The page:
Learning to “unplug”… so we can recharge.

It doesn’t feel natural and it sounds counter-intuitive, but the best way to alleviate daily stress is as simple as putting your mind “on pause” for a few minutes – ideally a few times a day. You are probably asking, “How can a few minutes of anything be effective enough to manage my stress?” Well, just as we have to plug in our iPhone for a few minutes when the charge runs low, we have to recharge ourselves in between things to avoid becoming drained. Believe it or not, the action of redirecting our brains and focusing on something else – something calming – for only a few minutes, can bring our heart rate down and make our muscles less tense. I call this a “Redirecting the Mind Break”; when practiced regularly, stress hormones are kept at bay helping us feel a little calmer and a little clearer.

These mini breaks do not have to be structured or time-consuming. There are simple things you can do to get into a calmer state in as little as 5 minutes. (But if you can spare 10 or 15, please do!)  Remember, something is better than nothing so always start small and build when you can.

 Some ways to redirect the mind may include:

  • Going for a short, brisk walk outside (without talking on the phone)
  • Sitting quietly, closing your eyes while focusing on breathing (place one hand on abs to help you pay attention to the rising and falling of the diaphragm)
  • Reading a few pages of your latest book
  • Doing a few standing stretches or yoga poses (again, while focusing on breathing)
  • Listening to relaxing music while walking or sitting quietly

It doesn’t matter which “activity” you choose, as long as it is quiet, uninterrupted, and without active thinking.  Doing this 2 or 3 times a day, for 5 to 10 minute, only takes about 20 minutes out of the day.  This small amount of time doing a simple exercise will help clear your mind and give a little recharge to your day. I suggest starting with one short break and building from there. It can be helpful to set reminders at different points in the day. When practiced regularly, over time you will become more mindful of how important it is to stop, breathe, and refocus in between things.  This is a great tool for buffering little stressors that pop up throughout the day, and preventing little annoyances from snowballing into higher stress loads. When stress loads are high, we tend to decompress from in not-so-healthy ways (like mindless eating, drinking or other behaviors), which makes us feel worse and creates more stress.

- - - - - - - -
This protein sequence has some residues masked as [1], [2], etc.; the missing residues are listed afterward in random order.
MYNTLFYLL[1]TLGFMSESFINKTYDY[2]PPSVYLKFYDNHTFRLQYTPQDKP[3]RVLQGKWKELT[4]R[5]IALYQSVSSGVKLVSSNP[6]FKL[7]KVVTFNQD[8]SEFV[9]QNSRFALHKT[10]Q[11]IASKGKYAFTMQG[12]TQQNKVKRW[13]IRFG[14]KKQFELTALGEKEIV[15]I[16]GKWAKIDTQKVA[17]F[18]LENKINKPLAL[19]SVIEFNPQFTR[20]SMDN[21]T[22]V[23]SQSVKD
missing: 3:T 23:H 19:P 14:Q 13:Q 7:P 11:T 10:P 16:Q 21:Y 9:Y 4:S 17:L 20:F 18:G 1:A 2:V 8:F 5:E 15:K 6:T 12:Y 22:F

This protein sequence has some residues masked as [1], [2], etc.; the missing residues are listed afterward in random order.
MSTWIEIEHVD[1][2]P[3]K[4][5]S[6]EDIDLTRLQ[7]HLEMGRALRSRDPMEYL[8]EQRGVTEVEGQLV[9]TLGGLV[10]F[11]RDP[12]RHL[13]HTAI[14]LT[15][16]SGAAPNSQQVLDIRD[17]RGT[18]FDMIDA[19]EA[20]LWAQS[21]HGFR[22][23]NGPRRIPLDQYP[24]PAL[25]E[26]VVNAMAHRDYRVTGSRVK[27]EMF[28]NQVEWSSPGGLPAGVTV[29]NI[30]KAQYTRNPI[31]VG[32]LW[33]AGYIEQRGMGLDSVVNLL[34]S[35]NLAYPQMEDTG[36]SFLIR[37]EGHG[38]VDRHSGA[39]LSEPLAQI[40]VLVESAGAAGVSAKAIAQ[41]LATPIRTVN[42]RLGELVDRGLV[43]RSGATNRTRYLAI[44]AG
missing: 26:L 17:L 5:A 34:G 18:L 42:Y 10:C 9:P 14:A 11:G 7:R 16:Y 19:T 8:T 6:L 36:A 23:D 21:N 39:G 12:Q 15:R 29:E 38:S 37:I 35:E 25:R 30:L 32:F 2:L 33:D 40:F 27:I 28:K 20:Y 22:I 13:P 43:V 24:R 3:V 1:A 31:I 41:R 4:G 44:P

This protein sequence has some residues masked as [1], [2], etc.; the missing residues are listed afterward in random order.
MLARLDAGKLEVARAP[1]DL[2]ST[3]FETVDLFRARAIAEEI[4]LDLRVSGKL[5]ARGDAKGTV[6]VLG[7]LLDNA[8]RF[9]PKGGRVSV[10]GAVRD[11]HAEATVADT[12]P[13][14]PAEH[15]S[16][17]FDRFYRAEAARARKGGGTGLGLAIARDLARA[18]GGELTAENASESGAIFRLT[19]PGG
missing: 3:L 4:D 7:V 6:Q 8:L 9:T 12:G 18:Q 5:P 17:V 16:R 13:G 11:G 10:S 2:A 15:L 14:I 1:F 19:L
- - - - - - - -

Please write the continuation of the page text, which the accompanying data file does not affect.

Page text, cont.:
So, set an alarm to hit the pause button and take a moment to disconnect once or twice today. It is a good first step in managing stress, becoming more mindful, and having your mind – and body – recharge in a healthy, positive way.

For more information about stress management and mindfulness, connect with MAP 2 Wellness Health Coaching. Working with an Integrative Health Coach will help you define your goals and get the support you need in achieving them. If you can use help with nutrition, fitness, or overall wellness, M2W is here to guide you to a healthier lifestyle!